Sunday sketch #340

New year, new sketch!

This design started out as something a bit more complicated, with some half-square triangles in there too. But I realised all the squares and rectangles were interesting enough on their own, so I pared it back.

Undoubtedly someone somewhere has designed something very like this. But I like playing with these sorts of designs anyway. My goal with this sketch was to use a standard layout of repeated blocks, but to colour every block differently using a palette of only three colours. Each block had to be coloured sensibly and symmetrically, with all four quadrants matching. I’m pretty sure all 16 blocks are uniquely coloured, but I haven’t checked with a fine-tooth comb ๐Ÿ™‚

It’s a bit like Sunday sketch #310, where I coloured the same block differently to create an eye-catching, improv-y design. It’s a fun way to sketch without needing to design a brand new block (any one will do, as long as it has enough elements to enable multiple block variations).

Certain palettes give more of a transparency effect in some parts of the design, depending on the value and saturation of the colours.

In the next versions, the palette’s the same but the colour placement is different.

I find it hard to come up with interesting palettes featuring just three colours, so I often use the same combinations over and over again. Like bright pink, orange and white… or light pink, charcoal and off-white.

This week’s sketch is pretty straightforward, and would be easy to make into an actual quilt. It’s just squares and rectangles. The hardest part would be deciding what colour to put where (and then keeping track of the order once you start cutting and piecing!).

Sunday sketch #339

OK, so this week’s sketch is almost identical to a variation of Sunday sketch #338, but I’ve changed the colour palette to show how colour placement can create new effects โ€“ in this case, ’emptying’ out some of the orange peels by using the background colour. That creates some interesting movement at the outside vertical edges.

Even though the outside columns have only half-peels, the surrounding lines complete the shapes in your brain.

I like highlighting those hints of a curve, without revealing the whole orange peel shape.

 

The main block this week is the same as last week’s: an orange peel positioned vertically in the middle of a block, bisected horizontally by a line that cuts the whole block into two rectangles. Of course, the block can also be flipped so the orange peel lies horizontally. (I’ve also added sashing between the columns in this next version.)

I like the added movement that those hard corners and rounded edges bring. Different colouring can introduce even more movement. In the next version, the horizontal lines created by the block borders trace back and forth down the page like a snake, echoed by the path that the orange peels take. A bit ‘snakes and ladders’, if you like!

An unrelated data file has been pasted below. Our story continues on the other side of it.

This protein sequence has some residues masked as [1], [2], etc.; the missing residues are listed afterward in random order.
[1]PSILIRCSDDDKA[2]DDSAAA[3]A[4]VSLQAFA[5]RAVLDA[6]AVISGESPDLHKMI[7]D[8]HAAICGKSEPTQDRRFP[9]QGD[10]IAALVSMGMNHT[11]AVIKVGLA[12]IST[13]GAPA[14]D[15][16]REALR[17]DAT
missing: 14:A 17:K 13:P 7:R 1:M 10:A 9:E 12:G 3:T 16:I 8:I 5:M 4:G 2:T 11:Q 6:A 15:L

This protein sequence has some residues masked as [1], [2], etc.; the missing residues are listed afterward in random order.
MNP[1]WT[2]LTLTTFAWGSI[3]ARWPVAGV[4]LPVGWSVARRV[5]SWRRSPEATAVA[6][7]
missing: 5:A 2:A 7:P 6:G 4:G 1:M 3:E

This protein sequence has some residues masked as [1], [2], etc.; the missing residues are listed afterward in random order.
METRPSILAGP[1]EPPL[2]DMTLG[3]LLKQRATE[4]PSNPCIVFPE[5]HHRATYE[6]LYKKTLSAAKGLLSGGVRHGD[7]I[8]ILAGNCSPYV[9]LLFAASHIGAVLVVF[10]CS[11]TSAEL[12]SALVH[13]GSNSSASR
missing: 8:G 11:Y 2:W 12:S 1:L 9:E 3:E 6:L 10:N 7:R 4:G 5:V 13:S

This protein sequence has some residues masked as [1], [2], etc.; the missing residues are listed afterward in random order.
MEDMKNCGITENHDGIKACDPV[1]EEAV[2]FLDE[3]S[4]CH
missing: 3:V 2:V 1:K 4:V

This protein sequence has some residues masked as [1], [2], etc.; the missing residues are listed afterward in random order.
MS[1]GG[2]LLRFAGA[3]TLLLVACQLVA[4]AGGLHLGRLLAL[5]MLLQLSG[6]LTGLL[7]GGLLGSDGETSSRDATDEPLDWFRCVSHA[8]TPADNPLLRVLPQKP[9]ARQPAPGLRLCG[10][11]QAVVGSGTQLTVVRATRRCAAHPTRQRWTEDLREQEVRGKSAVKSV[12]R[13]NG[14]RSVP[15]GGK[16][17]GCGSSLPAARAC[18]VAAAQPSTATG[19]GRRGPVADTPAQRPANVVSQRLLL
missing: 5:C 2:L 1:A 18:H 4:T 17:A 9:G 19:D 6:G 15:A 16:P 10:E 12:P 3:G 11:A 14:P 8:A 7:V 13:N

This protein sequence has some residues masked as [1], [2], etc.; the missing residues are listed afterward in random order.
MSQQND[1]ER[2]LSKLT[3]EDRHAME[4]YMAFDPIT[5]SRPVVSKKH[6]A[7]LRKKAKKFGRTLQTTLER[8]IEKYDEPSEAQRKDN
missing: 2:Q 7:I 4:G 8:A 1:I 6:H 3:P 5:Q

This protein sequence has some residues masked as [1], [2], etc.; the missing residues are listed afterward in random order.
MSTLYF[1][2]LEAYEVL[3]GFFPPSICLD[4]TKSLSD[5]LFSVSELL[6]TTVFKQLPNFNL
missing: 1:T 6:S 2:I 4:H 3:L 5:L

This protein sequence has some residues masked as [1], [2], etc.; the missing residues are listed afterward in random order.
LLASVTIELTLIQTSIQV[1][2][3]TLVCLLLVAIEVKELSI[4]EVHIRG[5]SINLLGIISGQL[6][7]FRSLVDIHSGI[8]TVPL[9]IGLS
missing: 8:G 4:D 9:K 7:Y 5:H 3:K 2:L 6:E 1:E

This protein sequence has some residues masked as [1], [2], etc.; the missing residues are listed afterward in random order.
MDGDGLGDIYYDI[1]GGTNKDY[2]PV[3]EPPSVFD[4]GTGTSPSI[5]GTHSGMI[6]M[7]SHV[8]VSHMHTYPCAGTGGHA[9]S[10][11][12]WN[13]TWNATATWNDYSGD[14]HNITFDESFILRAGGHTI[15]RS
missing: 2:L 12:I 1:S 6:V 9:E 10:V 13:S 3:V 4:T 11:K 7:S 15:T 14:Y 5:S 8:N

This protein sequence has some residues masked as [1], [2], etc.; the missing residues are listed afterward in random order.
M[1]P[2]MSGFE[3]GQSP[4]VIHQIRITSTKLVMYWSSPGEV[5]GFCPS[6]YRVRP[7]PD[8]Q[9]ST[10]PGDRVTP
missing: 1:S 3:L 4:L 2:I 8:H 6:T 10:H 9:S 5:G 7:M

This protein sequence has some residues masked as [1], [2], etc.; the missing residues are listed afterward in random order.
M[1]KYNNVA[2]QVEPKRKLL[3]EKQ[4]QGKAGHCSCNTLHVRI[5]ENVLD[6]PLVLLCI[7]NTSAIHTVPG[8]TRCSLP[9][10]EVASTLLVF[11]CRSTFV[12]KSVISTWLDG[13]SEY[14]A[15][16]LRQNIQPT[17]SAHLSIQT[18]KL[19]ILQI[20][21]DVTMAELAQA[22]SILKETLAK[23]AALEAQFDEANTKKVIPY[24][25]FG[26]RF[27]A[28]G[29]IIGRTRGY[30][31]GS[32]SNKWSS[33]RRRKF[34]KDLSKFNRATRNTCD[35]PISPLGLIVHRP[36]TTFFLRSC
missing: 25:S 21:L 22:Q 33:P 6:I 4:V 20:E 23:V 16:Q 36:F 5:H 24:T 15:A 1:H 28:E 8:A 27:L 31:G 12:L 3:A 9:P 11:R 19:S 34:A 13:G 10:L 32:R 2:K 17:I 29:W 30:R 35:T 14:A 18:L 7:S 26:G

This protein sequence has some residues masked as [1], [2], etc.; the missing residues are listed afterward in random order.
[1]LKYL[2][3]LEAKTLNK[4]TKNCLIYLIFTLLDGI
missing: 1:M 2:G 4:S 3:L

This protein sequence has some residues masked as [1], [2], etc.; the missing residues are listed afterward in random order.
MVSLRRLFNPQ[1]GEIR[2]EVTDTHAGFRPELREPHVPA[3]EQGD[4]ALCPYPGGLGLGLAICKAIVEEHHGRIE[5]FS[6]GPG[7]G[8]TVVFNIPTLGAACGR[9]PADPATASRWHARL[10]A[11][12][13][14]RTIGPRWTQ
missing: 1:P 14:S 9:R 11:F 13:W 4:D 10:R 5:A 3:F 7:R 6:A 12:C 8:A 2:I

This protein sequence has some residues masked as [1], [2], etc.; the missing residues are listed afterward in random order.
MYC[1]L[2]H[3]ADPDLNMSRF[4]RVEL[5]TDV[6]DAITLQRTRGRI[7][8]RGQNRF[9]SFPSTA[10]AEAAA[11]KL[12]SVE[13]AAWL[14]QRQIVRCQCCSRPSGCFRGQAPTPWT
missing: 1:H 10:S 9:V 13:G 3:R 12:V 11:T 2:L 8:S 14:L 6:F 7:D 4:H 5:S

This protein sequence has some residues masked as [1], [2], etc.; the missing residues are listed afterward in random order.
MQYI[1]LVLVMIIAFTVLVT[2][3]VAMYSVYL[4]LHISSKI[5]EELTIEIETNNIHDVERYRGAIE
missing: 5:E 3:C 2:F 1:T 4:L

These designs could be made into quilts using the same approach as last week; templates would probably be the easiest way to go. I’ve never tried sewing these shapes before, but the curve would be gentler than a drunkard’s path curve, so possibly easier? I’ll have to try it and find out.

 

Sunday sketch #338

I was telling someone recently that I’d never designed with an orange peel shape, cos I’ve also never sewn an orange peel shape, and the next time I sat down to sketch something, guess what shape came up?

It’s maybe not being used in the way that you’d normally expect to see an orange peel, but I think it works. It’s certainly fun in this colour palette (one of my all-time favourites). The checkerboard colouring helps to keep it fun too.

The main block in these designs has the orange peel in the middle, bisected by a straight line that also cuts the square block into two rectangles. But colouring some of the block in the same colour as the background lets the orange peels hang off the edge in some cases, or give a nice curvy edge at the top and bottom.

Here’s a simpler version (same design but less ‘busy’ colouring) โ€“ this one might be my favourite.

It works in the other direction too. I feel like those orange peels in the middle are giving me the side-eye ๐Ÿ™‚

Here’s a more regular layout, where you might be able to see the basic block more clearly. Placing blocks in the middle of the design and then using one of the block colours as the background helps to ‘float’ the shapes a bit.

I also like colouring the edge blocks so that there are no hard vertical lines showing the outside borders of the block โ€“ just the curves of the orange peels undulating down the page.

On looking at the blocks now, I can see hourglass shapes too. I should’ve tried a design that echoed that shape. Here’s one with just a large diagonal instead.

These designs could be made into a quilt using templates of some sort (I’d probably just make my own). Once you got the hang of sewing these curvy shapes (and when I say “you”, I mean “I” ๐Ÿ™‚ ), I think the quilt would come together pretty quickly.

I’m going to use these shapes in more designs, so keep an eye out for related sketches next week.